A New England carved cherrywood flat-top highboy in two parts, 73 inches high, with pin wheel carving in the top center drawer and fan carving in the bottom center drawer, brought $11,500, and two lots later an American copper full bodied steer weathervane, 25 inches long, good surface, sold for $5,500. A Massachusetts Chippendale tray-top tea table in mahogany, branded “C.R. Boardman” in two places on the underside, 20- by 30-inch top, went for $4,500; a Boston Queen Anne walnut and giltwood secretary-bookcase with mirror doors, attributed to Job Coit, circa 1740, had a presale estimate of $30/50,000 and was passed; and a Timothy Chandler Chippendale tall-case clock, Concord, N.H., hood with swan’s neck crest with rosettes centering three brass urn finials, in as found condition, sold for $7,500. “The consignor brought the original weights here today, so all the parts are now there,” Ron said as the hammer fell.
A Federal painted and decorated tilt-top stand depicting Mount Vernon and Washington’s tomb, in maple, from the Cabot family in Boston, brought $6,000; a signed and dated 1840 work by Auguste Edouart showing silhouettes of eight figures in a painted interior of a classical drawing room, 23 by 29 inches, sold over the $12,000 high estimate for $22,000; and two lots later a New England Federal inlaid mahogany serpentine front sideboard, 70 inches wide, rectangular top with cut corners, sold for $8,000.
A rare pair of patinated bronze and Wedgwood Jasperware Argand lamps, loaned for the opening of the American Wing at The Metropolitan Museum of Art in 1924, did not make the reserve and was passed at $22,500. The low estimate was $25,000. A Philadelphia Chippendale lowboy on ball and claw feet, walnut, rectangular top with molded edge and notched corners, sold for $13,000, and a Philadelphia Queen Anne armchair, carved mahogany, Savery School, serpentine crest with incised outline and vasiform splat over flaring armrests, moved rapidly to a selling bid of $29,000 thanks to two phone bidders. The chair was formerly the property of Mrs J. Amory Haskell.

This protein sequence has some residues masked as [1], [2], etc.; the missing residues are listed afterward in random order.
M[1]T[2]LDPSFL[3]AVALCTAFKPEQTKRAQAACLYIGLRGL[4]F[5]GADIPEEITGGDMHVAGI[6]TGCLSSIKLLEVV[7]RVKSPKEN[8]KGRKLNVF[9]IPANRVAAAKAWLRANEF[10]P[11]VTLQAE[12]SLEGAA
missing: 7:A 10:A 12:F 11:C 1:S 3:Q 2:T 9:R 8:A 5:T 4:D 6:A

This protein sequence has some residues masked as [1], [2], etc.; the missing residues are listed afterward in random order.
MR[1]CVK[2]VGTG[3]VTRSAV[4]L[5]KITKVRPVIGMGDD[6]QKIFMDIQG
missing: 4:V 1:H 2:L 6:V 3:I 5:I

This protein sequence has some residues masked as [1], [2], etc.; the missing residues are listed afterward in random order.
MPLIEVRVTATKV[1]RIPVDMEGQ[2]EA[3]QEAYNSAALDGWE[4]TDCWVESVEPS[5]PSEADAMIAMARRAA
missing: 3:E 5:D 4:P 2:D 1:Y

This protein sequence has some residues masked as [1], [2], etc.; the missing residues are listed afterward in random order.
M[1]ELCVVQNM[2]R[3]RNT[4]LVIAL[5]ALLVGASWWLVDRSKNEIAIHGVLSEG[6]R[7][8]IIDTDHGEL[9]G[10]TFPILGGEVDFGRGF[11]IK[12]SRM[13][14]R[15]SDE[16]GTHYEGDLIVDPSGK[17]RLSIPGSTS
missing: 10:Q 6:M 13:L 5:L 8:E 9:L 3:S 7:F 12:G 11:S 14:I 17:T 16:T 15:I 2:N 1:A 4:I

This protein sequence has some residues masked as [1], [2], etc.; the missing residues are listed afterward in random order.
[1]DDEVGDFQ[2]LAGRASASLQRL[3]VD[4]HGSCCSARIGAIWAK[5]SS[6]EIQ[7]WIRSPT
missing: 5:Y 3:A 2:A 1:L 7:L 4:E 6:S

An American Chippendale breakfront-secretary in mahogany, in three parts, the projecting molded cornice with applied Gothic details, 86 inches high, went for $23,000; a Southern pine corner cupboard with paneled doors, two raised panel doors opening to shaped shelves, complete with the lid of a tin can covering a rat hole in one of the back boards, sold for $1,700; eleven carved and paint duck decoys, including three pairs, brought $800; and a silvered metal figure of a game cock, 11 inches tall, sold for $600.
A George III inlaid mahogany sideboard of small size, brass splash rail above a drawer and kneehole inlaid with stylized shells, straight tapering legs ending in spade feet, went over the $10,000 high estimate selling for $15,000. A Louis XVI gilt bronze mounted plum pudding console desserte in mahogany, the D-shaped white marble top with pierced gallery, raised on stop-fluted circular tapering legs ending in brass thimble sabots, sold within estimate for $13,000, and a Chinese Chippendale style teak cabinet, rectangular top above four doors, raised on gadrooned base and ball and claw feet, 83¾ inches wide, went for $4,000.
The sale ended with lot 1225, a Staffordshire pottery white-glazed stirrup cup, molded as a bull dog head and mounted on a wood plaque, selling for $250.
Future Northeast Auctions are scheduled for March 1-2, May 17-18, August 2-3, August 16-17, and November 1-2. The August 2-3 sale in Manchester kicks off Antiques Week in New Hampshire and was to include the second part of the Collection of Isobel and Harvey Kahn. That portion of the sale has been postponed until 2004.